Digital transformation in large organisations is in vogue and has a daily impact on the lives of their employees: they are inundated with new IT applications, to be used every day or almost. According to Josh Bersin, there are no less than 20 applications on the average workstation!
This excessive digitalisation has consequences for the way we work. On the one hand, digital technology breaks down silos and opens up new modes of collaboration: sharing and working simultaneously on office files, remote working and teleworking, and the move from one-way email to group messaging (Slack, Microsoft Teams).
On the other hand, processes are much more regulated and standardised. In the same way that for one’s personal life “there is an application for everything” (shopping, driving, etc.), for each process and task in the company, there is also a digital application for every action. Except that the rules inherent in each of these applications is determined by the company, not by its employees.
For this reason, it is becoming mandatory for every employee not only to master these new tools, but also to comply with them. Mastering PowerPoint and a CRM is the basis for a salesperson. Knowing how to navigate an ERP and spending hours on Excel is the daily routine for a financier. What’s new is that this is also true for the expense reports of his last trip, for making a purchase request, or for requesting the creation of a position, etc.
Contrary to popular belief, none of this is easy, even for young people. Firstly, because not all company applications are as ergonomic as those on your smartphone. Secondly, because it is not just a matter of using them, but of complying with a company process, which often includes many rules.
In this context, training in digital tools and these new processes is essential. It is clear that the digital transformation will only be successful if employees master these tools. However, should companies embark on vast training programmes, as in the 2000s, when IT training was a discipline in its own right?
Perhaps not, because these new digital tools require new approaches to training. Digital is a ‘must have’, not a skill or a competency that differentiates two employees from each other.
First, the pace of implementation, and therefore of adoption of these new tools is particularly fast. Where an ERP used to take several years to be implemented in a company, the cycles are now sometimes less than a year. The arrival of SaaS (Software As A Service) also means that applications evolve more frequently, as do processes. It is therefore necessary to train continuously, or at least much more regularly.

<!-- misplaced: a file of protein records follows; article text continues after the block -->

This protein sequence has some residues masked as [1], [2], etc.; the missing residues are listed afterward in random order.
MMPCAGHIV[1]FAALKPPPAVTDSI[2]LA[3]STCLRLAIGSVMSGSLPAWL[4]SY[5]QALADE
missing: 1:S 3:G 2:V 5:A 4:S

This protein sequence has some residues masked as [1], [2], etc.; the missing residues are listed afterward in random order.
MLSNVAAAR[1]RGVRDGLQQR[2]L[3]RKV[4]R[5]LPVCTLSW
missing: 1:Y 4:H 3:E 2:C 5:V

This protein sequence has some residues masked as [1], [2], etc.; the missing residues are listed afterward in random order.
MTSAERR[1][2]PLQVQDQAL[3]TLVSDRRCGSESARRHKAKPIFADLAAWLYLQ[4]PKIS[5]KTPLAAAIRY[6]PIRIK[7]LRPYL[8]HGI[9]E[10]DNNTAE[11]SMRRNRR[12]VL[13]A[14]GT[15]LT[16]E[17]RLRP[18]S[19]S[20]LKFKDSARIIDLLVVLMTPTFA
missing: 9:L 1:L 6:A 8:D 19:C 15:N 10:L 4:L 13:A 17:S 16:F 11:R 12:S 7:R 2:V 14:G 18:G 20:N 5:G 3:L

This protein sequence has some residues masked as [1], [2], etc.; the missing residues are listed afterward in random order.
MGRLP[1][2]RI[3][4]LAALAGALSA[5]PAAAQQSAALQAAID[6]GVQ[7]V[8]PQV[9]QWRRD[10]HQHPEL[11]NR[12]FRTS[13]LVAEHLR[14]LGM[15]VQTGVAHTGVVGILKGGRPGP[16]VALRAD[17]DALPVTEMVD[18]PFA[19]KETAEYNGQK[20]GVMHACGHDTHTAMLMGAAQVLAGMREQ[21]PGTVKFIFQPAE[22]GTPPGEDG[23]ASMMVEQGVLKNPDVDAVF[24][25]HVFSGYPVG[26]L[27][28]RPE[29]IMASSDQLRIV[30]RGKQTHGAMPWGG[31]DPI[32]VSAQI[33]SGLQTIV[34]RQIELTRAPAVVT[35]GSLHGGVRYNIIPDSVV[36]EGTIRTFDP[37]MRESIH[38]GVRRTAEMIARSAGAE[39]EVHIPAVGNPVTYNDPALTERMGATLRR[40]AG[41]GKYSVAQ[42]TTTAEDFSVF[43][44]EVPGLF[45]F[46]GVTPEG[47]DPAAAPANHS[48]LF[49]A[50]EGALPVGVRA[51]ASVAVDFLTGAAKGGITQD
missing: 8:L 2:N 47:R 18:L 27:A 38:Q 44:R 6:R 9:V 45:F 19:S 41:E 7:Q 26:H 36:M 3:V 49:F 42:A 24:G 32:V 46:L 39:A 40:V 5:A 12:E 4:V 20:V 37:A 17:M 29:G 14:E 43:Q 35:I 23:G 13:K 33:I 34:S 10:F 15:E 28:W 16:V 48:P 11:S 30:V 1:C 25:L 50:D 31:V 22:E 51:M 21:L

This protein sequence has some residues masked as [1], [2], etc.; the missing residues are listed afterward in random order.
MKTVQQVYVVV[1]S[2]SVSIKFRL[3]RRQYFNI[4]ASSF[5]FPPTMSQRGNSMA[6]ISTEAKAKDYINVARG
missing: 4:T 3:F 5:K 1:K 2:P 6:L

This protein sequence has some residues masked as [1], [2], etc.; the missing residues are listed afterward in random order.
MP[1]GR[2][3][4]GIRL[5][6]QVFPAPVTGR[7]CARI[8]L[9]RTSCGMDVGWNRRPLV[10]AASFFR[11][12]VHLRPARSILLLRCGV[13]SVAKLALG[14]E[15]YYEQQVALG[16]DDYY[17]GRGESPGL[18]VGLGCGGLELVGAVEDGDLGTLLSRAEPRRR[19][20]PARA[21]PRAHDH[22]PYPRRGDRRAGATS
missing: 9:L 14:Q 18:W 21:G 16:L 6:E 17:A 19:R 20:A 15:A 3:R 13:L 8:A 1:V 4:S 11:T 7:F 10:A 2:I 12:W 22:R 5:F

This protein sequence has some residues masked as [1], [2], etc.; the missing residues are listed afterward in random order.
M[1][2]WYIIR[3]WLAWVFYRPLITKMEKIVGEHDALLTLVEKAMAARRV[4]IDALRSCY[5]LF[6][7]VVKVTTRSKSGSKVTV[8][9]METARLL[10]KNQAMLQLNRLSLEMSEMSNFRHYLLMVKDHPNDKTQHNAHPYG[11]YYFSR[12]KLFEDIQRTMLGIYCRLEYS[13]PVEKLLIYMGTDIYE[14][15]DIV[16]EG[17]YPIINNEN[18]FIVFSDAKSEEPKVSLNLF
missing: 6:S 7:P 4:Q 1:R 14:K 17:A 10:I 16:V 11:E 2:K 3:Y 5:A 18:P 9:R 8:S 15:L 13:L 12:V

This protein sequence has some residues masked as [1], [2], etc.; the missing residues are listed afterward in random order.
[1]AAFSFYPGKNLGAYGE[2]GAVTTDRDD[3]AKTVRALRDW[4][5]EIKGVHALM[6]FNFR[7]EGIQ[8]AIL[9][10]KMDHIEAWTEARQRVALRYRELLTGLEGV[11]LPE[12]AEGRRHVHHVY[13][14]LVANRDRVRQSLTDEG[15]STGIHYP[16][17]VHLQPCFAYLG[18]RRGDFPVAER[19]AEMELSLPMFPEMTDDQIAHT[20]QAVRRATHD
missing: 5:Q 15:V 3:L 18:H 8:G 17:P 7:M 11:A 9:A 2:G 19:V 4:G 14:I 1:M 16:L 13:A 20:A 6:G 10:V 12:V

However, this poses problems. Whereas we used to train face-to-face for the deployment of a new version of Windows/Office every 2 or 3 years, it is becoming quite unimaginable to train for every improvement to Microsoft Office 365. It is simply unmanageable given the pace of new releases (dozens of new releases per month)!
Secondly, the needs of ‘learning’ employees have changed. As Bersin theorised, the Modern Learner has no time for training, and is concerned above all with being operational, not with becoming an expert in the 20 applications on his or her workstation. We are a long way from a training course that validates what has been learned. It’s all about practice and efficiency. A user’s first instinct is now to open his application and try to work it out for himself. If they get stuck, they will ask a colleague, call support, or try to consult an online help. Under no circumstances will they sign up for training because what is important is to complete the task assigned to them.
We are therefore moving from a rather proactive approach (training before using) to a rather reactive approach (using and then training on the spot). Computer training then becomes almost a form of on-demand support, at the moment when the person needs it, i.e. in front of his or her screen, in his or her application – in real time. Here we find an essential component of digital (and no doubt of our era): the acceleration of time and the need for immediacy.
Another factor brought about by digital technology is personalisation. This means taking into account the employee’s profile and level of digital maturity (is he or she a novice or an expert?) in order to adapt the training to the user. For example, there is no point in explaining to a “digital native” how to make a “post” on a social network. On the other hand, it is possible to explain to them what kind of information they should put in their post.
These strong trends are now materialising in the appearance of digital or virtual assistants, more and more numerous, in the form of chatbots or automated programmes, with more or less artificial intelligence. Their job? To make life easier by performing or providing assistance as quickly as possible, and in a personalised manner. In this context, training becomes obsolete or, more precisely, it becomes part of the operation of the assistant or application. This is already the case for corporate mobile applications, as having training for this type of application means admitting that it is not simple and usable.
IT/digital training must therefore blend in with these new digital tools. To take the example of mobile applications again, perhaps we should take inspiration from game applications which, at the very heart of their operation, include ways of getting the user started and maintaining his or her interest (embedded tutorials, points, and badges system). All this at the right time when they need it.
By Toan Nguyen, CEO of Shortways
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